This study focuses on the phenomenon of time and decision-making in schools by asking the phenomenological question' What does it look like to make decisions (relative to time and temporal situatedness)? ' It explores this question by working through the ideas of Heidegger's Nothingness, Merleau-Ponty's corporeality, van Manen's hermeneutics, Habermas' crisis, Bollnow's critique, Derrida's deconstruction, Foucault's poststructuralism, Nietzsche's free will, Innis' political history, Walker's music history, Hargreaves' Critical Theory, Mazis' dance, Morgan's metaphors, Wittgenstein's language logic, and Casey's remembering.
Essentially, the thesis attempts to raise to awareness the intellectual pause, the moment that gives us deep appreciation for our roles as decision-makers and an awareness of decisions about to be made. If we are nothing more than movers-moving-in-endless-motion through a spiraling maze of decision-making, then as situated beings we are faced with the possibility of thinking ourselves back to awareness, thus entering into genuine dialogue with one another.
It is also important to recognise, as this review does, that leadership is all about human behaviour. Too much leadership writing is purely conceptual. Of course, there is nothing inherently wrong with conceptual thinking, it is the mainstay of analysis, but the important thing to keep in view is that when we consider school leadership we are actually concerned with leadership practice – with how it is exercised and transacted.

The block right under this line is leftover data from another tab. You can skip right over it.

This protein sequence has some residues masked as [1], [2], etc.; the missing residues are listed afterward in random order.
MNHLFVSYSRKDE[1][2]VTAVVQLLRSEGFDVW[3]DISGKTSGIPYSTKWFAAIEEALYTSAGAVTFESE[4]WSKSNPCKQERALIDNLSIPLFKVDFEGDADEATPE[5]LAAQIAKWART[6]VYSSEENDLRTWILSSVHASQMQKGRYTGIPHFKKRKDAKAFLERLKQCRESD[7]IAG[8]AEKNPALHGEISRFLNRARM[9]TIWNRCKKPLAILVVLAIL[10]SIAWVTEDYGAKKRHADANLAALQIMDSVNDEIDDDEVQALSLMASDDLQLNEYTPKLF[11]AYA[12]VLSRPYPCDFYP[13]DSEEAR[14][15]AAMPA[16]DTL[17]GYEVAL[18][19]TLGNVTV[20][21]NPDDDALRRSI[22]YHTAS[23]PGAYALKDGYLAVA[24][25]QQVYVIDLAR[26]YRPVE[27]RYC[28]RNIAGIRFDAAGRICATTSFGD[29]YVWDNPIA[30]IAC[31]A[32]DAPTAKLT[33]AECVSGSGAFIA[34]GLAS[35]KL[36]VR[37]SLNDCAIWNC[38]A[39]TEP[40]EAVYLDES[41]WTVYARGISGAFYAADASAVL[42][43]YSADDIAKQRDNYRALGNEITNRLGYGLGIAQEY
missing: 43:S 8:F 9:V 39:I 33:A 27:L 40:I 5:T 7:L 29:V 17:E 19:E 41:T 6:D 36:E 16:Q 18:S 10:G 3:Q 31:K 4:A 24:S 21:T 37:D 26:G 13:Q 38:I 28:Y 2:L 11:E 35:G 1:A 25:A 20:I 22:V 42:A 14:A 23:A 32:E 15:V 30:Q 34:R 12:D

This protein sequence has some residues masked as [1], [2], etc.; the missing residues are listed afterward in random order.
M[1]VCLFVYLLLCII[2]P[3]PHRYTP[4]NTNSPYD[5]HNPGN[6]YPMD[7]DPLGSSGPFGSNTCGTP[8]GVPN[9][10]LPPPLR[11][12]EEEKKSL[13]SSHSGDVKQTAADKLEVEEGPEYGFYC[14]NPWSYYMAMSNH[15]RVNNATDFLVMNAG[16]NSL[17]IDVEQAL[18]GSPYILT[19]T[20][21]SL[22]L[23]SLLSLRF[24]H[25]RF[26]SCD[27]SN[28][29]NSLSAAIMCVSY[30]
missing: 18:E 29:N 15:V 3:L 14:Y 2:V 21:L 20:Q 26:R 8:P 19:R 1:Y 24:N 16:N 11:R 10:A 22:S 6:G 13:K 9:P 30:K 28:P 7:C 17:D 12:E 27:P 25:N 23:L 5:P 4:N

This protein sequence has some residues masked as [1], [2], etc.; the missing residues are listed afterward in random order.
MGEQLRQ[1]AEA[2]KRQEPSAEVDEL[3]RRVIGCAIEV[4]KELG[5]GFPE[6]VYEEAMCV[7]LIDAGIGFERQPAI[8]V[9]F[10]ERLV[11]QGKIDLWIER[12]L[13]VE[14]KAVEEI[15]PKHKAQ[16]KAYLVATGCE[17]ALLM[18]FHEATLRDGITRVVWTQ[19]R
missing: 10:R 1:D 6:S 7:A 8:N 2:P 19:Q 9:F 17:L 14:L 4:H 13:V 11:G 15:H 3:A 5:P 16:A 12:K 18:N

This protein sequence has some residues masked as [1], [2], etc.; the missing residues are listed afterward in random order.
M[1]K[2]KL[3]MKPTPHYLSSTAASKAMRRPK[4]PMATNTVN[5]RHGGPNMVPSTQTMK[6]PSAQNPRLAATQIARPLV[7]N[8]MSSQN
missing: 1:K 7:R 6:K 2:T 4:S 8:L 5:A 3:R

This guide was prepared by the Ontario Ministry of Education as part of an initiative to support student success in literacy. In particular, it focuses on boys’ literacy. Based on an international review of effective practices, the guide is intended to stimulate discussion of this important issue among educators in Ontario and to provide practical and effective strategies that teachers across the province can put to use in the classroom, both immediately and over the longer term.
The Special Olympics Sports Skills Program Guide is a step-by-step plan for teaching sports skills to people with mental retardation. It can be used in a variety of ways to: Coach Special Olympics athletes for competition Coach participants in a community recreation program Teach in a physical education classroom format Teach as part of a therapeutic recreation setting Teach within a family, just for fun. This guide is designed to meet the needs of a widely diverse group of people, who may also exhibit any number of physical impairments. Suggestions for modifications and adaptations are included.